As a child of the nineties, Mighty Morphin Power Rangers is one of those fads I look back on with fond memories and I’ll touch more on that when I come to review MMPR later in the month. Power Rangers Dino Charge is the order of the day and a long-awaited return to the franchise for me. I have seen an episode here and there of previous seasons but Dino Charge will be the first full experience in some 15-20 years. So how will this latest season of Power Rangers fare against my nostalgia and expectation or is this just as it should be something for children?
“Millions of years ago, an intergalactic bounty hunter named Sledge tried desperately to capture the 10 mysterious colored gems known as the Energems. Legend had it that each of these Energems could imbue whoever possessed them with incredible powers. Keeper, the wise and ancient guardian of the Energems, narrowly escaped Sledge’s grasp and in doing so crashed onto pre-historic Earth. Keeper entrusted each Energem to the Earth s mightiest beasts, the dinosaurs, for protection. But when a devastating meteor shower rained down on Earth, the dinosaurs went extinct and the Energems were lost. As the centuries passed, some of the Energems were discovered by humans. Those who proved to be worthy gained the ability to morph into Power Rangers. But now, Sledge has returned and has vowed to capture the Energems at all costs. It is up to the team of teen heroes known as the Power Rangers Dino Charge to hunt down the rest of the Energems and defeat this vicious bounty hunter once and for all!”
The premise is as it sounds, very basic with a lot of wiggle room to keep using the same tropes over and over. Tokusatsu, as it’s known in Japan, which includes Ultraman, Kamen Rider and Sentai (which Power Rangers is adapted from) and other shows often use the tried and true monster of the week formula. It is a format that has worked for so long now why change it, of course, children are a lot more accepting of these tropes than an adult maybe. Series like Kamen Rider sometimes change this up with two-episode arcs but generally, the end result is the same.
Speaking of Sentai, I have on occasion tried a couple of seasons but never managed to get into it as I did with Kamen Rider. There’s an inherent level of cheesiness in Sentai that seems to transfer and multiply when it comes to Power Rangers making for an even more embarrassing experience. That’s not to say the first four episodes were not enjoyable but it’s clear, and I think this goes without saying, that Power Rangers is ultimately a children’s show. This first release for Dino Charge does a decent job of world-building and getting across character motivations, there’s still a lot more to see on that front but I expect a decent showing going forward.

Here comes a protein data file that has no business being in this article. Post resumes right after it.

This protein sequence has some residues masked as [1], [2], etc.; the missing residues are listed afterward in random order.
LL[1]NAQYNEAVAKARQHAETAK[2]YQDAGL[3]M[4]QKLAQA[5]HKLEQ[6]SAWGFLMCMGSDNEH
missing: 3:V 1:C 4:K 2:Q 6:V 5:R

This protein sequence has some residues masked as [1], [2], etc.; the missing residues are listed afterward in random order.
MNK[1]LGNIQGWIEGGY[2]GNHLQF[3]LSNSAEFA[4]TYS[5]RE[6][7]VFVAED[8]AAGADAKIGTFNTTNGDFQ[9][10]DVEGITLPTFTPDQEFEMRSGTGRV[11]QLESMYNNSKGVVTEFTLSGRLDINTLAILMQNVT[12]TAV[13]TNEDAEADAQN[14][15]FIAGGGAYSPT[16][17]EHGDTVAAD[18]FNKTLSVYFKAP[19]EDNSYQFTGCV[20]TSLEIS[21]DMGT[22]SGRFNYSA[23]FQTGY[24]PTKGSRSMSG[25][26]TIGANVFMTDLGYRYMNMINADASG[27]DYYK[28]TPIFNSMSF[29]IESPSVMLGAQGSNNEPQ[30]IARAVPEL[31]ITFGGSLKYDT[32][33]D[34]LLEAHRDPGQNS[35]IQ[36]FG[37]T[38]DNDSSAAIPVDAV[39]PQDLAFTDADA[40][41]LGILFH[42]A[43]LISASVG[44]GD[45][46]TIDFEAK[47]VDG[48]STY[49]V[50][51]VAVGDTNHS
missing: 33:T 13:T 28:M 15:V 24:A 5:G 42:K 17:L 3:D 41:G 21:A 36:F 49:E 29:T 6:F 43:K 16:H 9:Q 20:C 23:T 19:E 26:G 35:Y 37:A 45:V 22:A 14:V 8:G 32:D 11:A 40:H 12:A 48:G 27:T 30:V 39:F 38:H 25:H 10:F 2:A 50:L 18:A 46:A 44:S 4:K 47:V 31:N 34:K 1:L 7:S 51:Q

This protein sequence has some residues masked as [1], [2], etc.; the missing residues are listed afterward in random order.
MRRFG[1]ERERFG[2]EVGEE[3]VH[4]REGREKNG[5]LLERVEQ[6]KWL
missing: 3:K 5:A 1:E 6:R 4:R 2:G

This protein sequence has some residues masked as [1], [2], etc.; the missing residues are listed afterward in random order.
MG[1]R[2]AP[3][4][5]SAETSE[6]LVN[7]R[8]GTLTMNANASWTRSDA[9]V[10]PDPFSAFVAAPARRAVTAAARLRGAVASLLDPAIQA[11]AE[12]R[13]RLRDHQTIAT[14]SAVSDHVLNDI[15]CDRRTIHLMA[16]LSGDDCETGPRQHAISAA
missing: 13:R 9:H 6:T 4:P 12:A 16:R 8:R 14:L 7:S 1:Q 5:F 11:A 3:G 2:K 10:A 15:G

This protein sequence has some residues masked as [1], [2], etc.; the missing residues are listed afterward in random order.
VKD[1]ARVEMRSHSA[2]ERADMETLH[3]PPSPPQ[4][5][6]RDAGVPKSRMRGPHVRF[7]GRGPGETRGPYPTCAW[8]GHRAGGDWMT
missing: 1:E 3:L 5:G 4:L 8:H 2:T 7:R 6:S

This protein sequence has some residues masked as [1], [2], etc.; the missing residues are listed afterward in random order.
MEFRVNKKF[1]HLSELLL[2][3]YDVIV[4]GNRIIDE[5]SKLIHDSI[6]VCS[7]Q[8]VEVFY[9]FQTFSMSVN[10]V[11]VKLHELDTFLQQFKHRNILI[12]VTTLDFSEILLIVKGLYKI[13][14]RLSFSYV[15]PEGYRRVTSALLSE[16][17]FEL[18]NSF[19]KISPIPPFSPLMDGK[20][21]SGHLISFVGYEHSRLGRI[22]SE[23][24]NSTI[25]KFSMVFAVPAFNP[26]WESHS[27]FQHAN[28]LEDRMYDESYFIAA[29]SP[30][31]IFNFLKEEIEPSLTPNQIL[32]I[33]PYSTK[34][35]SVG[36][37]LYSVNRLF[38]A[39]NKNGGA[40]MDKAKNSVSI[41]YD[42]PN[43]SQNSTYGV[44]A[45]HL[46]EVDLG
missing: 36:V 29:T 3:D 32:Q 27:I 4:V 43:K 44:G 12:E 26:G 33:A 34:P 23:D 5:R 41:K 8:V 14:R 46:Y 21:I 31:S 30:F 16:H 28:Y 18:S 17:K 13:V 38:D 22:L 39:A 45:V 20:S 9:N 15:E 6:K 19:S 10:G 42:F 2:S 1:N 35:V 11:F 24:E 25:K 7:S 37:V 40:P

Power Rangers Dino Charge and like those before it (I’m assuming all) have used the Japanese Sentai series as the basis for the suits, monsters and even battle sequences. In the credits it does state the series is adapted from Zyuden Sentai Kyoryuger but how faithful that adaptation is I cannot comment. As a fan of other Tokusatsu series such as Kamen Rider, it is quite interesting seeing familiar Japanese locations used in the action scenes cut together with the footage filmed in New Zealand for the adaptation. The DVD itself comes in PAL format and regardless of the disadvantages that brings with it, the visual quality isn’t all that bad, I often find live-action fairs a lot better in standard definition.
Dino Charge uses a rearranged version of “Go Go Power Rangers” with revised lyrics which is okay but not quite as good as the original and I wonder whether just using a different song would have been better. Within the episodes themselves, all the sound effects are good as you would expect from this type of show. There are no extras either physical or on-disc and you would hardly expect any on a budget release such as this.
Power Rangers Dino Charge Unleashed is a decent opening for the latest Power Rangers series. Don’t go into it expecting any kind of nostalgia rush as Dino Charge will not provide any, just wait for Mighty Morphin’ Power Ranges later in the month. Dino Charge, however, would be a great pickup for children and as it’s a budget release it’s hardly going to break the bank.
Review copy provided by Manga Entertainment